“Former Alaska Gov. Sarah Palin has come under fire from Catholics and other Christians over her “blasphemous” and “sacrilegious” comments comparing waterboarding to baptism.
The Republican candidate for vice-president in 2008 said at a National Rifle Association convention in Indianapolis over the weekend that if she were in charge “waterboarding is how we’d baptize terrorists.”
Edward Peters, a professor on canon law at Sacred Heart Major Seminary in Detroit, attacked Palin in his blog, “In the Light of the Law,” saying that even if “her words only meet the lesser standard of ‘irreverence’ toward God or holy things, they were wrong to utter and wrong to applaud.”
He continued, “Whether one is a left-wing looney who becomes unhinged upon simply seeing this woman who loves her family and her country or is a right-wing yahoo who looks on her as some sort of high priestess of traditional values, Sarah Palin’s statement…should shock the conscience.
“I think Palin’s guardian angel wept at her comparing baptism to waterboarding.”
Deacon Ed Kandra, of the Brooklyn diocese in New York, pointed out on the website Patheos that “equating torture with baptism is extremely offensive – and, in fact, blasphemous.”
Kandra said that waterboarding “degrades human life” and that Palin “made a mockery of the foundational sacrament of our faith.”
He wrote, “As someone who calls herself ‘pro-life,’ she should understand that we are called to respect life in all its forms, at all times, from conception to natural death. Pro-life Americans should be appalled.”
Rod Dreher, editor of The American Conservative, also slammed the Fox News contributor, declaring that “Palin and all those who cheered her sacrilegious jibe ought to be ashamed of themselves.”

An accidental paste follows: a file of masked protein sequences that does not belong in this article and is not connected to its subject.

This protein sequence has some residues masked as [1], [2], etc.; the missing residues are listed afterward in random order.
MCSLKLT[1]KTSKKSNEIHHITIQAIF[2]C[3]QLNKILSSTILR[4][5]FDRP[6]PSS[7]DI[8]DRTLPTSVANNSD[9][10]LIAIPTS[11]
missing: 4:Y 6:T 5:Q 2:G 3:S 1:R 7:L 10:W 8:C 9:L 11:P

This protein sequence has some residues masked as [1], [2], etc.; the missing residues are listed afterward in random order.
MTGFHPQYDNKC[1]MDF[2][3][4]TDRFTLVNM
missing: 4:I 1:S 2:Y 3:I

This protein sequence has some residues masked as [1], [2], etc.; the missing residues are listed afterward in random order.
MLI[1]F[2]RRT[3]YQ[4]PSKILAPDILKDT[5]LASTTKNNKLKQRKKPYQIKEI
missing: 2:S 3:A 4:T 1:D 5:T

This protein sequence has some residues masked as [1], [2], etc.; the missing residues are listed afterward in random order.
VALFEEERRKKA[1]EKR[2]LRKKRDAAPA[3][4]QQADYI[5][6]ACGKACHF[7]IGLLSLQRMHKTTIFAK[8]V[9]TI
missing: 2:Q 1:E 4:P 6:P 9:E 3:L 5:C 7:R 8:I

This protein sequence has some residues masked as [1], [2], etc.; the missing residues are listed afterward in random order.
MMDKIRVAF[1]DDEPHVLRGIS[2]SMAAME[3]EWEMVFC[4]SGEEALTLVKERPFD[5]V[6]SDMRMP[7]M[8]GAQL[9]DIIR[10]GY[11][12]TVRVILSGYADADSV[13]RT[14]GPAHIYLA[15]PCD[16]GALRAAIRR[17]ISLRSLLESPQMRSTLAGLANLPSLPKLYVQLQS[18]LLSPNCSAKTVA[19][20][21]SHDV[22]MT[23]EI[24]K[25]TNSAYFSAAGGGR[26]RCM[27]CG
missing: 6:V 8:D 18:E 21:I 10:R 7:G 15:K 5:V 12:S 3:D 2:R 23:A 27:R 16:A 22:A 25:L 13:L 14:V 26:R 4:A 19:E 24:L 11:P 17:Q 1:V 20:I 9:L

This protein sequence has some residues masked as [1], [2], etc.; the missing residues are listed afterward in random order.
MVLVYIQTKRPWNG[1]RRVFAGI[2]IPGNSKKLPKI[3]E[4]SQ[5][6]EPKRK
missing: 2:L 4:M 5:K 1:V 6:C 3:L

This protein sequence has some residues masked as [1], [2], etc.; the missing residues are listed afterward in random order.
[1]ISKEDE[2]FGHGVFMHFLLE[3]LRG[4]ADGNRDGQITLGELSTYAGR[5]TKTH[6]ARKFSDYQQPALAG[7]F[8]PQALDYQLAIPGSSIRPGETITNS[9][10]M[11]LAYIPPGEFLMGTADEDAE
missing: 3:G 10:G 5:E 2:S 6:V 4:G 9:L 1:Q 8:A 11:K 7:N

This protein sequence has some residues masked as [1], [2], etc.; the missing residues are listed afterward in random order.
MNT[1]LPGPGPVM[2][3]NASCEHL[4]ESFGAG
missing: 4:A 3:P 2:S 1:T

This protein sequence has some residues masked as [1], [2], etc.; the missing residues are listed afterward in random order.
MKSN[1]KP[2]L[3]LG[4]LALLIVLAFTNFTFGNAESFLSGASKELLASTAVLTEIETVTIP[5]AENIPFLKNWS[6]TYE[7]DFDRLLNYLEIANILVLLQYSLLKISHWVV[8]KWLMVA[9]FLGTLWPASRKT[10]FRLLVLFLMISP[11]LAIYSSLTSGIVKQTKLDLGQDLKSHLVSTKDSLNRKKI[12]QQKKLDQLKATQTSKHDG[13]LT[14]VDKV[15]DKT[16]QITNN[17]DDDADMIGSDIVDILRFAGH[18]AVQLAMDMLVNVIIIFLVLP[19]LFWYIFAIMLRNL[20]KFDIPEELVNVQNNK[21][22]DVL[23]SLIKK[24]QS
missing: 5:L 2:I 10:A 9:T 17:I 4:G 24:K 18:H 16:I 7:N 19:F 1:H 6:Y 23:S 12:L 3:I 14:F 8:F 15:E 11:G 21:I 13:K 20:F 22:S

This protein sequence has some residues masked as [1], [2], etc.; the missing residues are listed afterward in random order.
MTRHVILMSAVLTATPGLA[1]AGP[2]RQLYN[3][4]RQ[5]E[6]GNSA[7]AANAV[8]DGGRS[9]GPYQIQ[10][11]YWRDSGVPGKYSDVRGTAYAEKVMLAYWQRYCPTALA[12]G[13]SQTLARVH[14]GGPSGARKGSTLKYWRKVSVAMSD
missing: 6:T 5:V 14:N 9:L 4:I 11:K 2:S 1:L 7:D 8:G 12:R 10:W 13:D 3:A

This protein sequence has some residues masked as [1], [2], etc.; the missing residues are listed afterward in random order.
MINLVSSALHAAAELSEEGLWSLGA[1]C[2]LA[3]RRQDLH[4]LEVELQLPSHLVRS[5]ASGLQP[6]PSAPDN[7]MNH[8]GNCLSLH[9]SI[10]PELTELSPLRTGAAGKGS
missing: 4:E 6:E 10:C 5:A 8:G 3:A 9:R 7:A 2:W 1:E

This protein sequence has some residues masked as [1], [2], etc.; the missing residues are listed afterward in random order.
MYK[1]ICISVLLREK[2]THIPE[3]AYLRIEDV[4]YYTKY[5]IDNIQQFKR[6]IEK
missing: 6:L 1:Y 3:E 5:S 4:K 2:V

He added, “For us Christians, baptism is the entry into new life. Palin invoked it to celebrate torture. Even if you don’t believe that waterboarding is torture, surely you agree that it should not be compared to baptism, and that such a comparison should be laughed at.”
According to the Catholic News Agency, Joe Carter of The Gospel Coalition, declared that it’s “reprehensible” for a Christian “to compare one of the means of God’s grace to an act of torture.”
Mollie Hemingway, a Lutheran, told The Federalist, a web magazine focusing on culture, politics, and religion, that “joking about baptism in the context of (waterboarding) suggests that we don’t think baptism is as life-giving or important as it is.”
And James Arnold, editor of Alliance Alert at Alliance Defending Freedom, wrote that “comparing baptism to waterboarding – regardless of your position on both the efficacy of baptism for the transference of grace and of the usefulness of waterboarding for the extraction of information – is simply disrespectful.”
The agency reported that although Palin was baptized Catholic, she was raised to attend a non-denominational ecclesial community.
Palin doubled down on her controversial comments on Monday when she told NBC News that would not hesitate to use the interrogation method of waterboarding on terrorists.
She said, “Terrorists who want to annihilate Americans, innocent Americans, our children, whatever it takes to stop them. If I were in charge, I’d be stopping ’em.”
The agency said that Palin also posted a message on Facebook saying, “If some overly sensitive wusses took offense, remember the First Amendment doesn’t give you a right not to be offended.”